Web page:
Home Price Growth Slows as Cooling Measures Continue to Dampen Market
(Beijing) — Home-price growth continued to decelerate in major Chinese cities in November as a slew of policies intended to cool the overheated market continued to dampen the market.
New-home prices, excluding government-subsidized housing, increased month-on-month in 55 cities in November, down from 62 cities in October, the National Bureau of Statistics (NBS) said on Monday. Eleven cities saw home prices decline, compared with seven cities in October.
In the first-tier cities — Beijing, Shanghai, Guangzhou and Shenzhen — prices of new residential property rose 0.1%, a 0.4 percentage-point decline from a month earlier, the NBS said. Price increases also slowed in other provincial capitals and major regional industrial hubs, or so-called second-tier cities, with a 0.9 percentage-point drop from October.
The deceleration comes in the wake of the introduction of central and local government measures earlier this year to deflate a potential property bubble, which was fueled by relaxation of home-purchasing rules in late 2014.
Figures released by the China Index Academy, a property-market data provider, show that by the end of September, the average home price — including new homes and second homes — had risen 14.4% in 100 major Chinese cities since the beginning of the year.
In Shenzhen, the most unaffordable city in the country, new-home prices were 36.9 times the average annual net income in the city in the first three quarters of 2016, up 49.4% compared with the same period in 2015, said E-House China R&D Institute.
Since late September, dozens of cities have started to rein in rising home prices, introducing a raft of measures such as increasing down-payment requirements and placing restrictions on purchases of second homes.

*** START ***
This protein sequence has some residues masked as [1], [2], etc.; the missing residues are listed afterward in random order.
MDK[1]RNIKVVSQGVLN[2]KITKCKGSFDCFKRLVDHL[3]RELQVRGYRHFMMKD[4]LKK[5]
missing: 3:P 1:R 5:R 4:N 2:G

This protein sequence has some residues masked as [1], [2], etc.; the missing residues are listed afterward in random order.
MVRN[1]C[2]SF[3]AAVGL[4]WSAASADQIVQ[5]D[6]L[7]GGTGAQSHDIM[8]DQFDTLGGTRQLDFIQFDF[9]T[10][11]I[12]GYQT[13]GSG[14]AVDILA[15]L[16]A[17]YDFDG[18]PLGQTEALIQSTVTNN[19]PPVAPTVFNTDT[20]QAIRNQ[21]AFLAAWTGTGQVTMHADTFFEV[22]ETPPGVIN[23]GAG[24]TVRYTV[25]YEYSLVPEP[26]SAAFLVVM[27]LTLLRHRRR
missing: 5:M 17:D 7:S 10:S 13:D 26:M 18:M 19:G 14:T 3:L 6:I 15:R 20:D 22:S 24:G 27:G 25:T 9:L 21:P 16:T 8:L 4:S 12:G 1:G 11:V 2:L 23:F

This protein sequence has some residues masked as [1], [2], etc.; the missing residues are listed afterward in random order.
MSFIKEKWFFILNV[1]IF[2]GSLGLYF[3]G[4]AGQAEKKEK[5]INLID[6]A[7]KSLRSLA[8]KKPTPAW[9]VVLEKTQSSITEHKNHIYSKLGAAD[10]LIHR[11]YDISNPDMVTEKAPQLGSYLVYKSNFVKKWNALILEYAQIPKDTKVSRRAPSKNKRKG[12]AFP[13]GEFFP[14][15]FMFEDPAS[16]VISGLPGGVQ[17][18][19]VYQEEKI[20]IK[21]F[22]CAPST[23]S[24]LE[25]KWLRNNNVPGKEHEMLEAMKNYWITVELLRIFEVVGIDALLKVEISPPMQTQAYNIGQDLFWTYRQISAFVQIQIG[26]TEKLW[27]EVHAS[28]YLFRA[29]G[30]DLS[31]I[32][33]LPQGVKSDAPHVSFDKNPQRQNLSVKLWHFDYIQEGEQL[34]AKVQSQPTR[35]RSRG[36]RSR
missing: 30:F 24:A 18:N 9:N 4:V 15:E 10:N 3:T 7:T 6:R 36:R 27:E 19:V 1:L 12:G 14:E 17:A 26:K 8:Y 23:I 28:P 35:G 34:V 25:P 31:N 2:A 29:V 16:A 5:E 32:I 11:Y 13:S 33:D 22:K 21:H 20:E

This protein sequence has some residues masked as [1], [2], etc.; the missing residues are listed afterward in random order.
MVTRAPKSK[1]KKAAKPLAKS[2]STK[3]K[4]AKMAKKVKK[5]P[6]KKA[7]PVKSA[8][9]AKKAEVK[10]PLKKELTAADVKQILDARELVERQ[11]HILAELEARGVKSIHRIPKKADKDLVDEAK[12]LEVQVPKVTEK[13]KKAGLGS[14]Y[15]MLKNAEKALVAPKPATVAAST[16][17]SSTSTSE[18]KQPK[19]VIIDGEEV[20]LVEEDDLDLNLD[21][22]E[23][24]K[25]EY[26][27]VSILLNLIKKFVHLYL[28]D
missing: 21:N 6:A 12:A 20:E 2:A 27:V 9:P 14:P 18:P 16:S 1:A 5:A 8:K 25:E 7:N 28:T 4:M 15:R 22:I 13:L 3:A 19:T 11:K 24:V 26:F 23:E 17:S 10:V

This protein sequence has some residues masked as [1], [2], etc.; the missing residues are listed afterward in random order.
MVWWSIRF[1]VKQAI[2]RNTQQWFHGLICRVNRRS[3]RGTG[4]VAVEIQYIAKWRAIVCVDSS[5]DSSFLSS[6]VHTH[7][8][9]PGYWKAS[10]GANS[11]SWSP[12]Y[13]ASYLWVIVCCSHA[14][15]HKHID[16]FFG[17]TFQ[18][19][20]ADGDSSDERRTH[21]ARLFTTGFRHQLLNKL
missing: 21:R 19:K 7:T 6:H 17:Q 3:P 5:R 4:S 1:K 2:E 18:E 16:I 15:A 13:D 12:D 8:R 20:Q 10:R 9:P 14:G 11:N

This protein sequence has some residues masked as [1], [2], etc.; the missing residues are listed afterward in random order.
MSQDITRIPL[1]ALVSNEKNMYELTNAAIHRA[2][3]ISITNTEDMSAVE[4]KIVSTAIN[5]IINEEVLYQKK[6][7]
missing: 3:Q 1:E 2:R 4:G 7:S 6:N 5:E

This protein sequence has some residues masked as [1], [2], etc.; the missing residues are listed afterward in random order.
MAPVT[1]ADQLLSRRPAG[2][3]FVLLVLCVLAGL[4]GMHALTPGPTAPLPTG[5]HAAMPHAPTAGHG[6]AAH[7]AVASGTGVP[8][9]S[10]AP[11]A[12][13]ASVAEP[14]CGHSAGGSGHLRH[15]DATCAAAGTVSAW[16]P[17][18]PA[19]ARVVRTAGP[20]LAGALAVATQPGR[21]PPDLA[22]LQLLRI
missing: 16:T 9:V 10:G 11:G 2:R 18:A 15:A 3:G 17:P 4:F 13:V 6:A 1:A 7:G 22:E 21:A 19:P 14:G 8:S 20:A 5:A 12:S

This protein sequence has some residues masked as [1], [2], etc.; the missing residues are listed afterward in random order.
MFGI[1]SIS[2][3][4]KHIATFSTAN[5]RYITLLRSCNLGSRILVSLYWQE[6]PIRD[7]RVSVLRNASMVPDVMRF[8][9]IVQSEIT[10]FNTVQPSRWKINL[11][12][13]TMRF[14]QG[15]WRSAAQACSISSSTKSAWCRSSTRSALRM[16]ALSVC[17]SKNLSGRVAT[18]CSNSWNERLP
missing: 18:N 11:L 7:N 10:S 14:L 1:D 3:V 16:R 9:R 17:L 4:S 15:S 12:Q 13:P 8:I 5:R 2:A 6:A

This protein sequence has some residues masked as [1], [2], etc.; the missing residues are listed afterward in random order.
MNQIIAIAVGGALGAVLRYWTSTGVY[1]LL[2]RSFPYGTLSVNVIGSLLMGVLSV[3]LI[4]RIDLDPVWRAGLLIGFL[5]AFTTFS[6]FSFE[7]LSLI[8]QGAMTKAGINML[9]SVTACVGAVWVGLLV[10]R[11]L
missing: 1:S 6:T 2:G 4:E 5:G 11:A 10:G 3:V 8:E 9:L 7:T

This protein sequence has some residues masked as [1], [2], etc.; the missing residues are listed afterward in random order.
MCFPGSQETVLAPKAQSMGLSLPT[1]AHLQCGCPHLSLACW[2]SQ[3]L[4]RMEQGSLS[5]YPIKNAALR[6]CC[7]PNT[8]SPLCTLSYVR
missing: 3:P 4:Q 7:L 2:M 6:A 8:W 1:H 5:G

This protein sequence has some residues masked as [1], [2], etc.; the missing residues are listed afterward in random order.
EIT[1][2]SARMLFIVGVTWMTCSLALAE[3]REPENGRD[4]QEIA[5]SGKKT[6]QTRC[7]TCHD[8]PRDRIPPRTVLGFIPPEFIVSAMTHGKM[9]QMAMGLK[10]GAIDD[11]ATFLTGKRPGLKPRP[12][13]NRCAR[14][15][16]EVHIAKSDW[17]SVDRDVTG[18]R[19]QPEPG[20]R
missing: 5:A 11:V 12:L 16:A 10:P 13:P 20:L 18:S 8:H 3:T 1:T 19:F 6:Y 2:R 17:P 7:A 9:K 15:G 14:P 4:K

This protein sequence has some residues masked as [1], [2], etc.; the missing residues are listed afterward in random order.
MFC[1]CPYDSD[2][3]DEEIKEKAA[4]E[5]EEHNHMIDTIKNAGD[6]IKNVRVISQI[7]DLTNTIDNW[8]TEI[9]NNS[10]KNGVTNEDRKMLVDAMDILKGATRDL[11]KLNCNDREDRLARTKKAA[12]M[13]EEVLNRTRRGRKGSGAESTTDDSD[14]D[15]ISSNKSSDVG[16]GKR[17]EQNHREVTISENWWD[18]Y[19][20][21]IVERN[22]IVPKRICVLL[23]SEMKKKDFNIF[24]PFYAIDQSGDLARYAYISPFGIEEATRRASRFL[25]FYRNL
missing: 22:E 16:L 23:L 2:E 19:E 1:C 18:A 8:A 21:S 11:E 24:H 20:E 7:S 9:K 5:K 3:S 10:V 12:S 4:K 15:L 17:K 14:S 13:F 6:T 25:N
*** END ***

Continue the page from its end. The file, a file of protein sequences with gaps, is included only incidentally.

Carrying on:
Both the People's Bank of China and the China Banking Regulatory Commission have instructed lenders to tighten lending to developers and homebuyers.
Curbing speculation in the property market is one of China's economic priorities in 2017, according to a statement released after the Central Economic Work Conference ended on Friday.
"Houses are for residential use, not for speculation," the statement said, adding that the government will create a "fundamental and long-term mechanism" that will include finance, land, taxation, investment, legislation and other instruments to "curb housing bubbles and prevent volatility" in the market.
Ren Xingzhou, a researcher at the Development Research Center of the State Council, said in an interview with the official People's Daily on Monday that speculative activities in the property market are "not only harmful to economic transformation and innovation but also warp society's view of the world and wealth."
Contact reporter Chen Na (firstname.lastname@example.org)
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